Grandfathers and Quarterhorses

My second go-round as a cowboy ended Saturday morning.

My first began as a child when my mother, herself a local horse show queen, perched me atop my grandfather’s palomino quarterhorse for a photograph with him. Both were caught looking at the camera thinking “what is this baby doing up here?”

My grandfather taught me to ride, to drive a tractor, to bale hay, to straighten and save bent nails, and to always answer the question “Can I help?” with a nod, despite knowing he could do the task at hand twice as fast and twice as well without the assistance of a fumbling grandchild. He was a gifted teacher, though he rarely set foot in a classroom.

He had a soft spot for orphaned ponies sent to the sale barn every Wednesday to be auctioned off. Some went to new farms; others were destined for the dog food buyers. Grandpa Hickok knew who they were and if he thought a young pony with good potential was headed to the slaughterhouse, he always outbid them.

Our summer vacation ended each year with a local fair, rodeo and horse show, and grandpa always had a pony saddled and ready for each grandchild to ride in our particular class. My entry one sunny Friday afternoon coincided with the nearby go-cart races. As the group of us were slowly making our way around the show ring in front of the judges, a grandstand full of spectators and, of course, my neighborhood classmates, an engine backfired, sending my pony into a full gallop around the ring looking, as a horse in panic always does, for an escape route. I clung to the saddlehorn for dear life, but to that pony I was dead weight slowing down his getaway. With a couple of well-timed bucks, he sent me flying into the plowed dirt, unharmed but humiliated, as the adults chuckled and my classmates ran and hooted at me through the fence.

It took me about thirty years before I climbed aboard another horse and it was not until the past ten years that I really got comfortable in the saddle. But living here in the foothills of the Blue Ridge Mountains, where there are more hiking, biking and riding trails than one person could ever explore, provided me with ample opportunity to overcome my childhood trauma.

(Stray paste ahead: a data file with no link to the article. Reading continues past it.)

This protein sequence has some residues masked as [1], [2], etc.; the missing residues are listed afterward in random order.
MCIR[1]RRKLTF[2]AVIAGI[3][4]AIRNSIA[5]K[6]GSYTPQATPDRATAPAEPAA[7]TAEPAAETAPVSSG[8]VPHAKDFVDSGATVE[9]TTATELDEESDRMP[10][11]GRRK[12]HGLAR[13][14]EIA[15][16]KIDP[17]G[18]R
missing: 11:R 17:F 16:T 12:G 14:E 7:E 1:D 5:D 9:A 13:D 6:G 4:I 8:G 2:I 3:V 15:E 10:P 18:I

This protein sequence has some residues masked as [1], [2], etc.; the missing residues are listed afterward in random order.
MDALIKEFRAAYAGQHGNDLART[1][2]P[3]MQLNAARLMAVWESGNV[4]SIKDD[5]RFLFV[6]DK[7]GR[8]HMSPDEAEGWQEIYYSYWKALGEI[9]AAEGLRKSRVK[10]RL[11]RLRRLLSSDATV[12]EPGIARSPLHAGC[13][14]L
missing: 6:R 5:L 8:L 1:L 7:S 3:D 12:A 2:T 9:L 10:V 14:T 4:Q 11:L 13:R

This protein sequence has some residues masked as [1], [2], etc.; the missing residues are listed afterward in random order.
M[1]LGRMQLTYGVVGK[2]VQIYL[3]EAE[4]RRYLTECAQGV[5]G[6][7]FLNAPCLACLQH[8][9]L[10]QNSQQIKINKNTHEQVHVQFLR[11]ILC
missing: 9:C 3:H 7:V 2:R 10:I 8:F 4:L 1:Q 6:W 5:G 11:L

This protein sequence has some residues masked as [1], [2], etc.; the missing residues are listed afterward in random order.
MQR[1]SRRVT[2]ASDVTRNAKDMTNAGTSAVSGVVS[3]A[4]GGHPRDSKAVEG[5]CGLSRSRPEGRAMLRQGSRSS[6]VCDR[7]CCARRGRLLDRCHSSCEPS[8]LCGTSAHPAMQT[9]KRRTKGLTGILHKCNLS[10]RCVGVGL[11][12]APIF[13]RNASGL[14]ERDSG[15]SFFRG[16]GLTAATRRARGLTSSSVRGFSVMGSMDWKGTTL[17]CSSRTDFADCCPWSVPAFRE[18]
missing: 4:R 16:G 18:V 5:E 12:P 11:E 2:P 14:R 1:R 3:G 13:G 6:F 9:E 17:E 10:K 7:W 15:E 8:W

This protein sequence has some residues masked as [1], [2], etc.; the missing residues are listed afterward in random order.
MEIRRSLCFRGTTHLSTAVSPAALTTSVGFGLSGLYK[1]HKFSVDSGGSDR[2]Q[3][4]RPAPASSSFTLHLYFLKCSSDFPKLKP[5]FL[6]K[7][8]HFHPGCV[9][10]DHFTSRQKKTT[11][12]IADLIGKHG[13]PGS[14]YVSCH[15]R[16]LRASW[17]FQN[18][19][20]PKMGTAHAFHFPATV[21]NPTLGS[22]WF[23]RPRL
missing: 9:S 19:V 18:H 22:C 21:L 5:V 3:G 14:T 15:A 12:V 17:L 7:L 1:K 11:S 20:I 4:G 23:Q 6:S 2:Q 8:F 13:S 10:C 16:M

I eventually bought a golden palomino quarterhorse, just like the one I first rode with my grandfather, and together we began exploring those trails and learning along the way to trust each other. I named him Indy, because he had a fourth gear faster than any horse I had ever ridden and loved nothing better than to run flat out, full speed across an open field.

He wasn’t perfect, as he didn’t like to stand still for fresh shoes or wait long for me to get settled into my saddle. He just wanted to go. And the sooner and the faster the better. This summer, however, at just age ten, the spark went out of Indy’s eyes. Instead of running, he walked, and when walking became too painful, he just stood. He quietly let us poke and prod him, draw blood until he felt like a pin cushion, and run endless tests, but none of it mattered. Horses get cancer, too. So yesterday we took our final walk around the pasture, found a few treats in my pocket and some fresh grass under the board fence, then reluctantly nuzzled our final good-byes to each other.

Looking forward to a better next Monday.

Thanks for listening,


“There’s nothing better for the inside of a man than the outside of a horse.” – Elbert Hubbard

Sign in a barn outside Taos, New Mexico: “When you don’t know what to do, let your horse decide.”